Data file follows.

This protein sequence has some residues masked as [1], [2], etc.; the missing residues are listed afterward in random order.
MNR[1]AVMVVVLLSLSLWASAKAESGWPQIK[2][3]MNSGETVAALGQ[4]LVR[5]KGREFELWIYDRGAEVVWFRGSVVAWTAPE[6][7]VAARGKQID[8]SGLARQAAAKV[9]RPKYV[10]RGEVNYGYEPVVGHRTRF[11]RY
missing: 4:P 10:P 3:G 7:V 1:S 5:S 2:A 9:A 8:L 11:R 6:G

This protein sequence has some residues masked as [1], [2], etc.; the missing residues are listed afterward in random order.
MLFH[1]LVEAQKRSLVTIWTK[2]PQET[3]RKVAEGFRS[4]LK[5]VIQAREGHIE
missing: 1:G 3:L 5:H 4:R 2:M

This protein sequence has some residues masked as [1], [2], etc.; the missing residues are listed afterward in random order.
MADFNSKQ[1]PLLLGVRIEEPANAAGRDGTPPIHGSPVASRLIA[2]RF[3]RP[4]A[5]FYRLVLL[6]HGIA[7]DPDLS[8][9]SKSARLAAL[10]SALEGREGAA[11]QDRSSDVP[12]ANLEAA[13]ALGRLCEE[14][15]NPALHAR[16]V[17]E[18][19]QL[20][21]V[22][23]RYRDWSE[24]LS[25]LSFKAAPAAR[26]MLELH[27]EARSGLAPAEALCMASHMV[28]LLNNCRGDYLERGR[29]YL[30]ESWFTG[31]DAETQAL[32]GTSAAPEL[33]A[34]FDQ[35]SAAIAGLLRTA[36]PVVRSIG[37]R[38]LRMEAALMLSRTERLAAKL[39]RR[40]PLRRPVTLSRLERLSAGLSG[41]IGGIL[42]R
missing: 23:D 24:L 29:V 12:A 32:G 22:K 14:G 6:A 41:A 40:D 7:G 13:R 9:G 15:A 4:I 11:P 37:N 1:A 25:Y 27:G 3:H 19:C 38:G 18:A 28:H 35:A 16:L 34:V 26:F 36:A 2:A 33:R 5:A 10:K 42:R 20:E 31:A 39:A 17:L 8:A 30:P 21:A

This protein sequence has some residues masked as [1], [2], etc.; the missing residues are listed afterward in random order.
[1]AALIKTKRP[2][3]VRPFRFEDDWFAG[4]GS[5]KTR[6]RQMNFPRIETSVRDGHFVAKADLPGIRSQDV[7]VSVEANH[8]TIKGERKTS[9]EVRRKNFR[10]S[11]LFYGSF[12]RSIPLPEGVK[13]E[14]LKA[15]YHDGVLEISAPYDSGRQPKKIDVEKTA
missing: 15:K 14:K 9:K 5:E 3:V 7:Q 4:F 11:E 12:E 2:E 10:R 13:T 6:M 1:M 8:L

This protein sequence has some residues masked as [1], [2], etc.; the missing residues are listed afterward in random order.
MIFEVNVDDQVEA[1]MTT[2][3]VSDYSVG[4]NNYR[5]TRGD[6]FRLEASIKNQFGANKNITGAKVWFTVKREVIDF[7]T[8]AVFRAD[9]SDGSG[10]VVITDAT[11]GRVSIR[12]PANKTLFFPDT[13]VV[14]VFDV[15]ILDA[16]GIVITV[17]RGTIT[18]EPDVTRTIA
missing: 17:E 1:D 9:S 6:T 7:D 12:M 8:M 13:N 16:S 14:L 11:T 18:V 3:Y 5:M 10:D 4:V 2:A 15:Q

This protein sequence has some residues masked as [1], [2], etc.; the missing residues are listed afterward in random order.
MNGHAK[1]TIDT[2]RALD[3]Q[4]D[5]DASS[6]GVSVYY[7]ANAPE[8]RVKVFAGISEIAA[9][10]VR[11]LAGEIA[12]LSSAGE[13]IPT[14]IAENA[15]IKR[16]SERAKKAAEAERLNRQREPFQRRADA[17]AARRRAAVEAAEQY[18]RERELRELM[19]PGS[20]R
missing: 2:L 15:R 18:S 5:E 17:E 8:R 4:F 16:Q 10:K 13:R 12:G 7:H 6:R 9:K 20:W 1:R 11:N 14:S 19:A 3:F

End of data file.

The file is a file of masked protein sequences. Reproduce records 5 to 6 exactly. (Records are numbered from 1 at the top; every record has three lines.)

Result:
This protein sequence has some residues masked as [1], [2], etc.; the missing residues are listed afterward in random order.
MIFEVNVDDQVEA[1]MTT[2][3]VSDYSVG[4]NNYR[5]TRGD[6]FRLEASIKNQFGANKNITGAKVWFTVKREVIDF[7]T[8]AVFRAD[9]SDGSG[10]VVITDAT[11]GRVSIR[12]PANKTLFFPDT[13]VV[14]VFDV[15]ILDA[16]GIVITV[17]RGTIT[18]EPDVTRTIA
missing: 17:E 1:D 9:S 6:T 7:D 12:M 8:M 13:N 16:S 14:L 11:T 18:V 3:Y 5:M 10:D 4:V 2:A 15:Q

This protein sequence has some residues masked as [1], [2], etc.; the missing residues are listed afterward in random order.
MNGHAK[1]TIDT[2]RALD[3]Q[4]D[5]DASS[6]GVSVYY[7]ANAPE[8]RVKVFAGISEIAA[9][10]VR[11]LAGEIA[12]LSSAGE[13]IPT[14]IAENA[15]IKR[16]SERAKKAAEAERLNRQREPFQRRADA[17]AARRRAAVEAAEQY[18]RERELRELM[19]PGS[20]R
missing: 2:L 15:R 18:S 5:E 17:E 8:R 4:F 16:Q 10:K 13:R 12:G 7:H 6:R 9:K 20:W 1:R 11:N 14:S 19:A 3:F